Then came BlueChilli, initially with Eckersley-Maslin as a consultant building startups.

“Then we did equity as well as fees so we can share in the upside, basically a joint venture. Part of our blood, our DNA, is to do that.”

Eckersley-Maslin positions BlueChilli this way: “It is the only group purpose-built from the beginning to make investments in digital start-ups. We look at talking an idea taking it all the way through to Series A funding.”

And his experience in the Navy comes in here. Blue Chilli has identified 156 tasks, actions or ‘things’ as Eckersley-Maslin calls them, which need to be completed to take a start-up to a working business.

“That includes things like registering an ABN (Australian Business Number). It takes five minutes when you know exactly what you’re looking for but if you’ve never done it before it’s hours of research. What is an ABN? Why do I need an ABN and an ACN (Australian Company Number)?”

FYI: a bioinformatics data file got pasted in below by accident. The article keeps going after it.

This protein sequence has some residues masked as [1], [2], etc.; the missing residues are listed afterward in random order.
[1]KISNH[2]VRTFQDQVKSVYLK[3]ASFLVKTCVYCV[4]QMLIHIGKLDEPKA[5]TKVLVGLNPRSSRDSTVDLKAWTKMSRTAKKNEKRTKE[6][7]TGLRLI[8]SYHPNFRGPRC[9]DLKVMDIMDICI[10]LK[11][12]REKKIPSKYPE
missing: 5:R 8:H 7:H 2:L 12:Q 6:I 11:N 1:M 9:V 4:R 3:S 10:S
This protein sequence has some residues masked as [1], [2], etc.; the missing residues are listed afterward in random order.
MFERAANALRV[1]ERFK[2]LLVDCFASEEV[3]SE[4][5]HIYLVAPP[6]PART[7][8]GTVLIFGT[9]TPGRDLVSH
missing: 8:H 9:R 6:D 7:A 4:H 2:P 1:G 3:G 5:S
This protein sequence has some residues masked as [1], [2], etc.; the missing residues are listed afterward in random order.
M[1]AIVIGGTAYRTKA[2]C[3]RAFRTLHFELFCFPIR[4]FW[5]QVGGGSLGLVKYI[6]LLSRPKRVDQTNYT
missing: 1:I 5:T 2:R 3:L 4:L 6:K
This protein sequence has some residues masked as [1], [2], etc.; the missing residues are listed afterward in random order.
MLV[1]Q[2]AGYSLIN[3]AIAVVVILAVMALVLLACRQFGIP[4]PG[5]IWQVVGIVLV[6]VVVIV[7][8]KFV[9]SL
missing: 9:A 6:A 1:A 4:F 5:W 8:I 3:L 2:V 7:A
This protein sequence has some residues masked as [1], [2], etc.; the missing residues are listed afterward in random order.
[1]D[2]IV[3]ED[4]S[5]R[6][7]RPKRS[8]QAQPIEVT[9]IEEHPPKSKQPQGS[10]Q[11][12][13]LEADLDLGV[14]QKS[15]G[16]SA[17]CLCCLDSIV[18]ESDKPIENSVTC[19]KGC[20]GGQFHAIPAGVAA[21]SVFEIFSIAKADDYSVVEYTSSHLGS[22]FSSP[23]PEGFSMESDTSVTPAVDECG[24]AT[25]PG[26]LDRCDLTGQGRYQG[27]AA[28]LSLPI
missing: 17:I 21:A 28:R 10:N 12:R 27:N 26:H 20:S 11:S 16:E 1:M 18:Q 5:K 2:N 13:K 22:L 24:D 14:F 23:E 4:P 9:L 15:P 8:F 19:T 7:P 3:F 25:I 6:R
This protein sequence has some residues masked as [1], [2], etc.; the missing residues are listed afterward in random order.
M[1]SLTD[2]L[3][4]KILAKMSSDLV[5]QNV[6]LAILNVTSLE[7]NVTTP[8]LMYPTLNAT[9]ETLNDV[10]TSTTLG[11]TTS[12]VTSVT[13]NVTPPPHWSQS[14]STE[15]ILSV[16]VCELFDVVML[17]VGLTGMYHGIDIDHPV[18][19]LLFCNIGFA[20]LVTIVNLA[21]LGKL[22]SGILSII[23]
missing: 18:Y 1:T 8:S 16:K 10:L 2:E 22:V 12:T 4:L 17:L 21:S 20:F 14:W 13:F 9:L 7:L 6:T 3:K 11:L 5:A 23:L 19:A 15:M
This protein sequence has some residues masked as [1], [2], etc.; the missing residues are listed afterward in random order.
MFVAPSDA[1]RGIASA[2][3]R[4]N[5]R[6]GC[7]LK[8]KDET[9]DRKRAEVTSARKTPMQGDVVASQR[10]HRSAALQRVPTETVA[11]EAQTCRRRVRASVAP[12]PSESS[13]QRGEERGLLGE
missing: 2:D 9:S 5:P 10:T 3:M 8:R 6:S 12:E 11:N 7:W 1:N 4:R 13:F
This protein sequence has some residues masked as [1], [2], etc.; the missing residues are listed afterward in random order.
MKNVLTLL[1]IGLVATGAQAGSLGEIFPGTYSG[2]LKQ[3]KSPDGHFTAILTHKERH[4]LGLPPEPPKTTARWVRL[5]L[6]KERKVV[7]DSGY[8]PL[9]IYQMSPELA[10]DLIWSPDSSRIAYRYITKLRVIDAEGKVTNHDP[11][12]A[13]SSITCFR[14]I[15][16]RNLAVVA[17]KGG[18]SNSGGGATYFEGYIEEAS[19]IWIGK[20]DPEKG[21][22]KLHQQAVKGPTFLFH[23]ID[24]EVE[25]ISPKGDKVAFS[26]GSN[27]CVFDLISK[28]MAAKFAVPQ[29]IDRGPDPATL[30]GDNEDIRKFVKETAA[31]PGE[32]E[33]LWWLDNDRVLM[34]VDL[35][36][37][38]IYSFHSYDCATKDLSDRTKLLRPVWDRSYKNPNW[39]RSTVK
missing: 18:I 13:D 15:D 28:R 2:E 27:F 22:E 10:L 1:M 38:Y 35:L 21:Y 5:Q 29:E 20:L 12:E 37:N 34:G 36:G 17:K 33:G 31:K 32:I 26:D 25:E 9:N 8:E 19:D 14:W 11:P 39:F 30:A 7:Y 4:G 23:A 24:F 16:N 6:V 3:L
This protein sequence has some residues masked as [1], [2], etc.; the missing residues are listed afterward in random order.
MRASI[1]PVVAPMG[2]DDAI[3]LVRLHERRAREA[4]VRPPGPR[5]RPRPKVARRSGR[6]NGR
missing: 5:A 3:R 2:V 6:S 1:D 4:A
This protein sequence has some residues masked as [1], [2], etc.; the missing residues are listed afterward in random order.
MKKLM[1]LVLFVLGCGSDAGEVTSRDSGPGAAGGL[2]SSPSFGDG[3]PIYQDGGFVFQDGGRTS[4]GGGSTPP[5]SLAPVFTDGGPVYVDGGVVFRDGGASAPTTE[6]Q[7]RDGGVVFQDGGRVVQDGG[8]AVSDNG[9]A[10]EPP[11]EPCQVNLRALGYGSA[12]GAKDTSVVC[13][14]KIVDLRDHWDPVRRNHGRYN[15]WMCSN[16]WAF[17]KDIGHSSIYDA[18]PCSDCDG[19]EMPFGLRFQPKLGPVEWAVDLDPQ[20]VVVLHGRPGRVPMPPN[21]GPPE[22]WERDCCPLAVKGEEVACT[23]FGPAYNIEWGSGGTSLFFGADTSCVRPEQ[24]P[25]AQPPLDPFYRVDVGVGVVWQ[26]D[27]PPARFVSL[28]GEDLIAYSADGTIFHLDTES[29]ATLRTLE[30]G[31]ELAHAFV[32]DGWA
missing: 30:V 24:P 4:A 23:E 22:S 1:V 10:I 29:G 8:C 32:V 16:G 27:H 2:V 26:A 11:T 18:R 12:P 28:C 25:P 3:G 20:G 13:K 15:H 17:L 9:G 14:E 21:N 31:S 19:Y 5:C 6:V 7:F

The 156 tasks are divided into three streams:

The first phase is development, building the business and what BlueChilli calls the MVP (Minimum Viable Product) plus branding, graphics, marketing. The emphasis is on a rich user experience. “People these days are used to a high standard of quality. “We put a lot of effort into that.”

The second is growth. The businesses is put under financial pressure. “They don’t have much money to spend and we force them to look outside the box for novel and unique ways to get those customers on board. The founders are out on the street selling to get the early customers on board.” Once some cash coming in, some customers, BlueChilli does an Angel event to raise investment money. That’s between $300,000 and $500,000.